[ARTICLE] Robot Assisted Training for the Upper Limb after Stroke (RATULS): study protocol for a randomised controlled trial – Full Text



Loss of arm function is a common and distressing consequence of stroke. We describe the protocol for a pragmatic, multicentre randomised controlled trial to determine whether robot-assisted training improves upper limb function following stroke.


Study design: a pragmatic, three-arm, multicentre randomised controlled trial, economic analysis and process evaluation.

Setting: NHS stroke services.

Participants: adults with acute or chronic first-ever stroke (1 week to 5 years post stroke) causing moderate to severe upper limb functional limitation.

Randomisation groups:

1. Robot-assisted training using the InMotion robotic gym system for 45 min, three times/week for 12 weeks

2. Enhanced upper limb therapy for 45 min, three times/week for 12 weeks

3. Usual NHS care in accordance with local clinical practice

Randomisation: individual participant randomisation stratified by centre, time since stroke, and severity of upper limb impairment.

Primary outcome: upper limb function measured by the Action Research Arm Test (ARAT) at 3 months post randomisation.

Secondary outcomes: upper limb impairment (Fugl-Meyer Test), activities of daily living (Barthel ADL Index), quality of life (Stroke Impact Scale, EQ-5D-5L), resource use, cost per quality-adjusted life year and adverse events, at 3 and 6 months.

Blinding: outcomes are undertaken by blinded assessors.

Economic analysis: micro-costing and economic evaluation of interventions compared to usual NHS care. A within-trial analysis, with an economic model will be used to extrapolate longer-term costs and outcomes.

Process evaluation: semi-structured interviews with participants and professionals to seek their views and experiences of the rehabilitation that they have received or provided, and factors affecting the implementation of the trial.

Sample size: allowing for 10% attrition, 720 participants provide 80% power to detect a 15% difference in successful outcome between each of the treatment pairs. Successful outcome definition: baseline ARAT 0–7 must improve by 3 or more points; baseline ARAT 8–13 improve by 4 or more points; baseline ARAT 14–19 improve by 5 or more points; baseline ARAT 20–39 improve by 6 or more points.


The results from this trial will determine whether robot-assisted training improves upper limb function post stroke.


Stroke is the commonest cause of complex adult disability in high-income countries [1]. Loss of arm function affects 69% of people who have a stroke [2]. Only 12% of people with arm weakness at the onset of stroke make a full recovery [3]. Improving arm function has been identified as a research priority by stroke survivors, carers and health professionals who report that current rehabilitation pays insufficient attention to arm recovery [4].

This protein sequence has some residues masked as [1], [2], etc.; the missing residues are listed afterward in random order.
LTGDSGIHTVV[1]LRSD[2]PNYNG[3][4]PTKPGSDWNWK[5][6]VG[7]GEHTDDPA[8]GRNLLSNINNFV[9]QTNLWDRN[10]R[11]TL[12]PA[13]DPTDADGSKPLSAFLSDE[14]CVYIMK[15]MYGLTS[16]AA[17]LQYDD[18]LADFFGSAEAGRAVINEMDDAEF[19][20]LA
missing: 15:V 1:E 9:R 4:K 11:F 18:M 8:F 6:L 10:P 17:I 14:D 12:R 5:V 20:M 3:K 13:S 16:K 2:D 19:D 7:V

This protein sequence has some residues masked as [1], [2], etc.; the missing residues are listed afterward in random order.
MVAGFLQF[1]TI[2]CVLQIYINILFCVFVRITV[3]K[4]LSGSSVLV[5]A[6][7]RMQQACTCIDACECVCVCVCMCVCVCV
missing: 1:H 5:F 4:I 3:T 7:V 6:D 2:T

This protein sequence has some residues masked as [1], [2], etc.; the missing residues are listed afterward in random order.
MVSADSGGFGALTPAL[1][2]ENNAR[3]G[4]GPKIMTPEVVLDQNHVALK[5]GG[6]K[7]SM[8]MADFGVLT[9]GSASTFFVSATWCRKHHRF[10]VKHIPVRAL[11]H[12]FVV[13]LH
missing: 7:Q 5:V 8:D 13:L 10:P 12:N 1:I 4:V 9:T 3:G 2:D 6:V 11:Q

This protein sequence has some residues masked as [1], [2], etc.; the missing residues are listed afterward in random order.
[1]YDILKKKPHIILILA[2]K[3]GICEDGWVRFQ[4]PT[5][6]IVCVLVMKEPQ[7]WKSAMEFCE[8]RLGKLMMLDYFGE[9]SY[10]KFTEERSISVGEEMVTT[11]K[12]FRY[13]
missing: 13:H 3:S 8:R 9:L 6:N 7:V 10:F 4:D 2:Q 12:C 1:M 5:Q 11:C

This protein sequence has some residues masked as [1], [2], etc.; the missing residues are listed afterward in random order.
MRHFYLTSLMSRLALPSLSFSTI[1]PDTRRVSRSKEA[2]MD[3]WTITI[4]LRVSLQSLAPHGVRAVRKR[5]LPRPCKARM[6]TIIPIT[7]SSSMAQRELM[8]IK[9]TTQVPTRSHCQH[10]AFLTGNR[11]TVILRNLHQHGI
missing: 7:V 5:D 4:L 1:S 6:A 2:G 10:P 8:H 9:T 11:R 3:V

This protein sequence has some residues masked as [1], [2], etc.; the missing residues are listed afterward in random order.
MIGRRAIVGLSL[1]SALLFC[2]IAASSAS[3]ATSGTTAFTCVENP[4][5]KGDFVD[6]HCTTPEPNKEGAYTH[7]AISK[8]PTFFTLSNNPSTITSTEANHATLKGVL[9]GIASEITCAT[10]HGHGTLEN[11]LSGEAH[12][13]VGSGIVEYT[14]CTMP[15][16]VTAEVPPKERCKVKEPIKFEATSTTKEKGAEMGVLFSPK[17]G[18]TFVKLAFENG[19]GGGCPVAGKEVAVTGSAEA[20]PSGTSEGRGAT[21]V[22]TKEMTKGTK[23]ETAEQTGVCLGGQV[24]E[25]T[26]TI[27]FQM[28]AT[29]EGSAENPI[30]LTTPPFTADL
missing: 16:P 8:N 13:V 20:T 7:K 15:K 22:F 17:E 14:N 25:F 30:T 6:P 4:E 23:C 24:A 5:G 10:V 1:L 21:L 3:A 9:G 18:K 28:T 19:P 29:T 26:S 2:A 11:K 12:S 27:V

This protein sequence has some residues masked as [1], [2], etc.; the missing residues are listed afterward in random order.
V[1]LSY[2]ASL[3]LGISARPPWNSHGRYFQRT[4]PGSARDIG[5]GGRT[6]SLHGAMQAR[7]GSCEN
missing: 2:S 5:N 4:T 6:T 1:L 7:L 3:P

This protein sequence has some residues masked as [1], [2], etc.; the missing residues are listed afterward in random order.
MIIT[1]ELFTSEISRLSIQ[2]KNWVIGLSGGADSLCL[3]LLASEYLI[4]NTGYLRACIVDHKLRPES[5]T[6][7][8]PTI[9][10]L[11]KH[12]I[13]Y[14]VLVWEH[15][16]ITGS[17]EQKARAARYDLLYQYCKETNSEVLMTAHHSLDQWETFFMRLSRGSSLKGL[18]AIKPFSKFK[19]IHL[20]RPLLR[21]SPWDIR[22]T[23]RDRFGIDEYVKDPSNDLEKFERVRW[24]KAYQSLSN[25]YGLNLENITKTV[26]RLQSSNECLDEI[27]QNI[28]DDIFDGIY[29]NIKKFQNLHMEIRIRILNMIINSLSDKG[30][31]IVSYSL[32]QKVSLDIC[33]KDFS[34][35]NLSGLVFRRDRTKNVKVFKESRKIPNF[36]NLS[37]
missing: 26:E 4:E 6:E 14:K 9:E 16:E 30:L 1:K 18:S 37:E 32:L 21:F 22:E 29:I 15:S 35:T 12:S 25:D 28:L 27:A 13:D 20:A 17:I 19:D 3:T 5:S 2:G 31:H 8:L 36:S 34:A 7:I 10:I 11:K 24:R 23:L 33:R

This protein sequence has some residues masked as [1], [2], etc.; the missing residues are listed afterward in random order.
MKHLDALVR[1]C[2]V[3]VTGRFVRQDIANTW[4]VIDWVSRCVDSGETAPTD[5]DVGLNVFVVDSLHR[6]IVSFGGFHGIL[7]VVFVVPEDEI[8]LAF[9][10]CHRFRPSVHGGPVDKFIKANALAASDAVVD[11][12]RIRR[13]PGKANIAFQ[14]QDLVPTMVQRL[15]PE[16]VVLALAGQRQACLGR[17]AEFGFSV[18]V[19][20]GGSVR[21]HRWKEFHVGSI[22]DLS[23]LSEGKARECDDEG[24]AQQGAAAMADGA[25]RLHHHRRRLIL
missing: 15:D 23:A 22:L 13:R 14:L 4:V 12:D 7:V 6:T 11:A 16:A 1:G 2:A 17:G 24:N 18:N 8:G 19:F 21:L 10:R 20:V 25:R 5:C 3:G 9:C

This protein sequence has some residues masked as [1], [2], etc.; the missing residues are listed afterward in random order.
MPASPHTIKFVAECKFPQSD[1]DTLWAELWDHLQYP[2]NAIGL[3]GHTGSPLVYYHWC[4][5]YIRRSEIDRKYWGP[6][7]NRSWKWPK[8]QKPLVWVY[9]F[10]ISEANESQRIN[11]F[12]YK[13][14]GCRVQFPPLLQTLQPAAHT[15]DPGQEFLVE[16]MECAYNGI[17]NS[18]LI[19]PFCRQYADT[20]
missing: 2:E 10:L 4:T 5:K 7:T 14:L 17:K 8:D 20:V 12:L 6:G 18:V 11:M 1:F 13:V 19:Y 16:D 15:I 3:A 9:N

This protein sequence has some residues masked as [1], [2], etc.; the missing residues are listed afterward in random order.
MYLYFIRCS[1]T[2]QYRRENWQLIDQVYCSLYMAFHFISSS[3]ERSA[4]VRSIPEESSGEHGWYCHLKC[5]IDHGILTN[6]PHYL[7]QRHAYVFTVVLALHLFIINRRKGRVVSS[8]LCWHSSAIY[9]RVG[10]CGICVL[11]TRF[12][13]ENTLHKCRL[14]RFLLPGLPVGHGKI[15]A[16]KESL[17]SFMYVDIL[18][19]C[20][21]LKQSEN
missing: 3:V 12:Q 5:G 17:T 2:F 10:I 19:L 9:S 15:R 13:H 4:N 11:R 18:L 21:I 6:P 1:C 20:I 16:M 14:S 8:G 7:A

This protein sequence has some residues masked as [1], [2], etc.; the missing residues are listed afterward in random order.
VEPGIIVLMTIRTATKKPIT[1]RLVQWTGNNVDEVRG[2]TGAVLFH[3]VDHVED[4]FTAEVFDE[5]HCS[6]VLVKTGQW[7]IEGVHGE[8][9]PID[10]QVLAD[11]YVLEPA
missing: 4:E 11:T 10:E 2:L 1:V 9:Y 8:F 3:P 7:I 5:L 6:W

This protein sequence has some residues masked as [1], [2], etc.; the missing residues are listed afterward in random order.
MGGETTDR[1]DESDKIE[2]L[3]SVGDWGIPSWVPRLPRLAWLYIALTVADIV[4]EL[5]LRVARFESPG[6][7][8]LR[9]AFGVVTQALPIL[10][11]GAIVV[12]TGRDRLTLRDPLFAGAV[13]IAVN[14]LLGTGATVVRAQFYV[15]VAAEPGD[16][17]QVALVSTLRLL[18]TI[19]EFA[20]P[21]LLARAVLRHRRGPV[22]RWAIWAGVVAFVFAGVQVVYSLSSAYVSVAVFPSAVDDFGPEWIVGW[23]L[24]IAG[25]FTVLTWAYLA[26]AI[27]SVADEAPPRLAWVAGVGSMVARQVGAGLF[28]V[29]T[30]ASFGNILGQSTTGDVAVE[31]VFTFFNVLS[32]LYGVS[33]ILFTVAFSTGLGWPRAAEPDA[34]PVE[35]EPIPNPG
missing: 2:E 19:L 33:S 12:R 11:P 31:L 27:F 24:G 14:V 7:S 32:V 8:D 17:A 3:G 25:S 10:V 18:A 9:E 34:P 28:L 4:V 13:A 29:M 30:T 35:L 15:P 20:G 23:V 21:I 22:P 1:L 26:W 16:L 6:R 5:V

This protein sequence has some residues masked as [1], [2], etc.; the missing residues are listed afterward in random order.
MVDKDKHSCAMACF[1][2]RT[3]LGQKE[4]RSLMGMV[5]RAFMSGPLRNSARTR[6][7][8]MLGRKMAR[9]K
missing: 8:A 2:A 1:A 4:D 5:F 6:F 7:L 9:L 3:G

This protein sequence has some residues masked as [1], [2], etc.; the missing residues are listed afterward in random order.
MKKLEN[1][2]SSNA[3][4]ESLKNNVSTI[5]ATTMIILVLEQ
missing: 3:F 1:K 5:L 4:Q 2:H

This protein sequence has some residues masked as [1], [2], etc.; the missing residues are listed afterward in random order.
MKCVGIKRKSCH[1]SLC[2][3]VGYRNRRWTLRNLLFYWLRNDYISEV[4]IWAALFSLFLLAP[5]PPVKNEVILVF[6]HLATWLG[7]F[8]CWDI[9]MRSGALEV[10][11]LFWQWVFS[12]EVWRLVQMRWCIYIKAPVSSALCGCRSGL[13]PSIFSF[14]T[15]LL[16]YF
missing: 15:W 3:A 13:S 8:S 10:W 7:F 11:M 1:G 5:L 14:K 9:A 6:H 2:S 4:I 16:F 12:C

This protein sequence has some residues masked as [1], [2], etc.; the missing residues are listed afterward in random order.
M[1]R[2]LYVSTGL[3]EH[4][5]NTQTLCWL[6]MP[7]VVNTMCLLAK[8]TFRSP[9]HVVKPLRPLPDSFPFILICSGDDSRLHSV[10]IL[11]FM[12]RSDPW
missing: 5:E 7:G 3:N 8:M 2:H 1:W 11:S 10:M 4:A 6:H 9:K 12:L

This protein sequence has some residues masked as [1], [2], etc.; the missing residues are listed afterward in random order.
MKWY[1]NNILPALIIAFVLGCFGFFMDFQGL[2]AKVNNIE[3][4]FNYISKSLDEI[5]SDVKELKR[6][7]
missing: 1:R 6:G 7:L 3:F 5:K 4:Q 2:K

Robot-assisted training enables a greater number of repetitive tasks to be practised in a consistent and controllable manner. Repetitive task training is known to drive Hebbian plasticity, where wiring of pathways that are coincidently active is strengthened [5, 6]. A dose of greater than 20 h of repetitive task training improves upper limb motor recovery following a stroke [7] and, therefore, robot-assisted training has the potential to improve arm motor recovery after stroke. We anticipate that Hebbian neuroplasticity, which is learning dependent, will operate regardless of the post-stroke phase.

A Cochrane systematic review of electromechanical and robot-assisted arm training after stroke reported outcomes from a total of 1160 patients who participated in 34 randomised controlled trials (RCTs). Improvements in arm function (standardised mean difference (SMD) 0.35, 95% confidence interval (CI), 0.18–0.51) and activities of daily living (SMD 0.37, 95% CI, 0.11–0.64) were found in patients who received this treatment, but studies were often of low quality [8]. In the UK there is currently insufficient evidence to justify the use of this technology in routine clinical practice.

In addition, studies which suggest that robot-assisted training may improve upper limb function after stroke should be treated with caution as participants who were randomised to receive robot-assisted training may have also received an increased intensity of rehabilitation sessions (e.g. frequency or duration) compared to participants in the control groups. Greater intensity of upper limb rehabilitation sessions has been shown to improve upper limb functional outcomes [7], and a meta-analysis of robot-assisted training RCTs reported that if control group therapy sessions were delivered at the same frequency and duration, there was no additional functional improvement [9]. Studies are required which provide further direct evidence of the effectiveness of robot-assisted training without the confounding effect of therapy dose.

The aim of the Robot Assisted Training for the Upper Limb after Stroke (RATULS) trial is to evaluate the clinical and cost-effectiveness of robot-assisted training compared to an upper limb therapy programme of the same frequency and duration, and usual post-stroke care.

The null hypothesis is that there is no difference in upper limb function at 3 months between study participants who receive robot-assisted training and those who receive an enhanced upper limb therapy programme and those who receive usual post-stroke care. The RATULS trial will be making comparisons of the effectiveness of rehabilitation on upper limb function between all three pairs of trial arms.

Source: Robot Assisted Training for the Upper Limb after Stroke (RATULS): study protocol for a randomised controlled trial | Trials | Full Text



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